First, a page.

What is success in painting?

I have never surfed, I have been to the the sea a lot, watched surfing on the TV, even read about it but never actually surfed. This will become more relevant later, for now what is success in painting?

  • Having your picture hung on a gallery wall?
  • Sitting back and admiring every brushstroke and feeling satisfied the painting was a success?
  • Winning a painting competition?
  • Becoming well known as a painter of substance and quality?
  • Achieving a likeness or a photorealisitic rendition of a subject?

None of the above, in my opinion, none of those answers represent success in painting.

True success can only be found in the process of painting, not before or after, only in that moment.

It is that heightened awareness when the brain is quiet and focused, sharp like a needle, when the paint hits the canvas and by wonderful chance something happens which meets or even exceeds your expectations, just by the paint doing what it does and allowing it, not from what you did. That moment is success.

Close up of a hand painted by Velazquez

One in ten, one in hundred, one in a thousand? How many brushstrokes are like that? Have that unintended perfection?

I feel it doesn't even matter, what matters is that you are chasing that brushstroke and it will, it will occur eventually. Most likely when you finally give up trying to make it happen.

In my opinion that is what drives the painter, looking for that perfect moment, that application of paint when something focused, unexpected and perfect happens. For me that is the root of the motivation to paint and also the consistent element in 'great' painting. Think about it and it won't occur, plan for it and it won't occur, look at Rembrandt or Velazquez closely and it is utterly impossible they planned those brushstrokes in their entirety, they were letting the paint do it's thing with the belief it would work.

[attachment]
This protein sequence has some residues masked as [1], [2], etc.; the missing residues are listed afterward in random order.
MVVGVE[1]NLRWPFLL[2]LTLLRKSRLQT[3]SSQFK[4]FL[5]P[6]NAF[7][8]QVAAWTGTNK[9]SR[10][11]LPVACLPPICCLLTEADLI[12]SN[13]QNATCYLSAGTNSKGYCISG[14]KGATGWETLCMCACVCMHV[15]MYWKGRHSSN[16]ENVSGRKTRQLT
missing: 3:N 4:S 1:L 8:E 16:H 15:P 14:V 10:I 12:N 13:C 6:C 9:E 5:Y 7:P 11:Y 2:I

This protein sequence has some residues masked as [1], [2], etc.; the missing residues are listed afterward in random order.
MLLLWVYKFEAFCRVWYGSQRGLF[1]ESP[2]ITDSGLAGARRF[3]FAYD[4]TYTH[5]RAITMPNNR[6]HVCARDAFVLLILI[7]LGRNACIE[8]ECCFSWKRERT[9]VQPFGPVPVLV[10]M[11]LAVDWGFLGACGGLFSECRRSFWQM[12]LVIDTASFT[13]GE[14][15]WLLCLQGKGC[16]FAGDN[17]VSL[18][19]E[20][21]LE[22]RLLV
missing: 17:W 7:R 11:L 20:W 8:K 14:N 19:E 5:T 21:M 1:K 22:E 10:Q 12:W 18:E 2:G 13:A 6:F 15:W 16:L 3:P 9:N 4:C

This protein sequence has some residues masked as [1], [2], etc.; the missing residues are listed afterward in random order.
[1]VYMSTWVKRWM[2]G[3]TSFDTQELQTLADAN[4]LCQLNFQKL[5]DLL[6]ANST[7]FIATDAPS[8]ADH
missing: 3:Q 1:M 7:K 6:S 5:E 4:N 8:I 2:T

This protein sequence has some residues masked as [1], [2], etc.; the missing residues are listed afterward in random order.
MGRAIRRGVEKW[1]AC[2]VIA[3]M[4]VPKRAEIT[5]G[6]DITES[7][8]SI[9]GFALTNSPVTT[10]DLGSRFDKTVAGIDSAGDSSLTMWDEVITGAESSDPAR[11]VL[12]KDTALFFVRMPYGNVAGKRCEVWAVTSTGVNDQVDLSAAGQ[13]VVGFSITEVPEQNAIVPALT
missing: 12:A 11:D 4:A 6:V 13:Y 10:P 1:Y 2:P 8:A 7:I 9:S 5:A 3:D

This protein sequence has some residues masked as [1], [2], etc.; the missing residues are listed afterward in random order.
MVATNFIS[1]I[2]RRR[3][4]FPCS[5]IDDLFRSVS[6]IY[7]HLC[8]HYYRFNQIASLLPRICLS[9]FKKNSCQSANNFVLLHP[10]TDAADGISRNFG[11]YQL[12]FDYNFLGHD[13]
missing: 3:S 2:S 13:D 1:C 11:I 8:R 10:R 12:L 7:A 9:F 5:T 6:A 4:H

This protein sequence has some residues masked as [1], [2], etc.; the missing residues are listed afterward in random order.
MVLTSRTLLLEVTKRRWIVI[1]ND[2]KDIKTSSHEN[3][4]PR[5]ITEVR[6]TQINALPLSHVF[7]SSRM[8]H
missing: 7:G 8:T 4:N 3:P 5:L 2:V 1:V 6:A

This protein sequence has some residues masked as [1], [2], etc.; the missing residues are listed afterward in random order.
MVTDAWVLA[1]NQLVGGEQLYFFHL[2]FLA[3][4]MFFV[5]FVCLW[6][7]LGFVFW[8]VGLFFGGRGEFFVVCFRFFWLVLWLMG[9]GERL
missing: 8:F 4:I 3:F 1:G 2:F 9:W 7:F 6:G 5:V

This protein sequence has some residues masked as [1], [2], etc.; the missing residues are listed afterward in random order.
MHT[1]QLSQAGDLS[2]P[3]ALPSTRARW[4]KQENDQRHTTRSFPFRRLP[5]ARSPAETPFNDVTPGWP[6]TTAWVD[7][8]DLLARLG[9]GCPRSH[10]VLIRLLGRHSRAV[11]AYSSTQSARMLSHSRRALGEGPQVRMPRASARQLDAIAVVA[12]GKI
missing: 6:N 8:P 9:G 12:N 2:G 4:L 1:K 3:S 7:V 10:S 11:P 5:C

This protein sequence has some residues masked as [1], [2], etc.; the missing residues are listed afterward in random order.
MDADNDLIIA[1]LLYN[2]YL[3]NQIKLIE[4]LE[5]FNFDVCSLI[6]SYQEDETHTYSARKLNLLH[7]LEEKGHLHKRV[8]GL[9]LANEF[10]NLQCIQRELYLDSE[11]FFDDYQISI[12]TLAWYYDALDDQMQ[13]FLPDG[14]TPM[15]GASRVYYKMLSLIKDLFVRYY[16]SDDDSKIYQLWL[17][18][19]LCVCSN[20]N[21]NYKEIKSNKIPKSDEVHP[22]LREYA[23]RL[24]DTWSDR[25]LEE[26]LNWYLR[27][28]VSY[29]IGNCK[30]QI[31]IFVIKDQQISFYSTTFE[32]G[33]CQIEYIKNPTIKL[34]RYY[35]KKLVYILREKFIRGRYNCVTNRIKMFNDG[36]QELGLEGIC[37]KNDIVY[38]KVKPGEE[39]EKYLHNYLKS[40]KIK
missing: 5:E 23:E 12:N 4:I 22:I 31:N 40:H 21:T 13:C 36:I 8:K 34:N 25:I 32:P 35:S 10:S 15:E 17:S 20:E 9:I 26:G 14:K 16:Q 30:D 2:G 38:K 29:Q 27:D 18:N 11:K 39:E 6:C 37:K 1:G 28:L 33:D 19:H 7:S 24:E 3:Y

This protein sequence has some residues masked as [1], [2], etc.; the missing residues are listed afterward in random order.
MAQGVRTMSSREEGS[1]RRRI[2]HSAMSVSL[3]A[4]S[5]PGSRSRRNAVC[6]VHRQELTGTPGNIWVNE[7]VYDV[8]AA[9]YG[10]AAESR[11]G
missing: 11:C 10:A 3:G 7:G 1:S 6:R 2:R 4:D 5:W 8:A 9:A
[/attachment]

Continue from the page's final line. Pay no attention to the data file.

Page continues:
Close up of Rembrandt's Jewish Bride

Go very close up to one of those paintings and you have the most beautiful organic, painterly abstraction move further back an somehow it looks like a hand but badly painted, move even further back and in the context of the whole it becomes a hand with life, perfectly lit. You can't do that with the brain alone it takes faith in the materials and the process.

Close up of a Gerhard Richter painting

All this is like I guess the surfer waiting for that wave, going out at 4am every morning, day after day, spending the majority of time in freezing water, waiting and alert, doggedly returning with faith the wave will come. When that wave/brushstroke does come...then you are living, then you are truly alive in that moment.

The finished image produced through painting is supposed to be the result, the outcome, the goal and the paint the medium the means by which to get there.

In my opinion it is the other way round, the image providing ongoing guidance on how to hit upon that perfect brushstroke, the materials and process lead the way not the image.

Success for me is catching that perfect brushstroke, like the surfer catching the perfect wave. 


James Holman
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